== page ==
Dysbiosis refers to an imbalance of microbial species in a microbial community. It occurs when the microbiome is disrupted in a way that shifts the type and/or ratio of microbial species, with unfavorable consequences for the host.


    The human body is host to multiple different microbiomes, or communities of microbial species, which live in different environments, primarily in the gut, in the mouth, on the skin, and in the vagina. Normally, these communities are beneficial, either by providing direct benefits (e.g., gut bacteria producing short-chain fatty acids), or indirect benefits (e.g., repelling pathogenic microflora). However, when these communities are disrupted, such as by antibiotics, the balance of species in the community may shift and result in unpleasant consequences, such as antibiotic-associated diarrhea. Potential disruptors include stress, antibiotics, infection, and dietary changes.[1]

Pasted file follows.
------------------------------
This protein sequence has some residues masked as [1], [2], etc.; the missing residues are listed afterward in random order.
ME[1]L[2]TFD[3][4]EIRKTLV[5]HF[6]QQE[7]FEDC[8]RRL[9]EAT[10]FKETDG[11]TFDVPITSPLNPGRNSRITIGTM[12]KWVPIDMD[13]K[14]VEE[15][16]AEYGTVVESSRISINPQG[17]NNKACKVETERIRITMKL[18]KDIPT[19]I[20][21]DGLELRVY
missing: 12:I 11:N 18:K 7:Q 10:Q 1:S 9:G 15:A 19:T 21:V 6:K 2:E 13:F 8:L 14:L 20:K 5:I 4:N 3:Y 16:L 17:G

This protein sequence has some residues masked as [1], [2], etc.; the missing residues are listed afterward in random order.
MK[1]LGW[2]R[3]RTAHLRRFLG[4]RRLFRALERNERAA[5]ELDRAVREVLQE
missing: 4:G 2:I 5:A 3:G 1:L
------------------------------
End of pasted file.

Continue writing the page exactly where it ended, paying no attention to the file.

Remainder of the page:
1. ^Tiffany CR, Bäumler AJDysbiosis: from fiction to function.Am J Physiol Gastrointest Liver Physiol.(2019-Nov-01)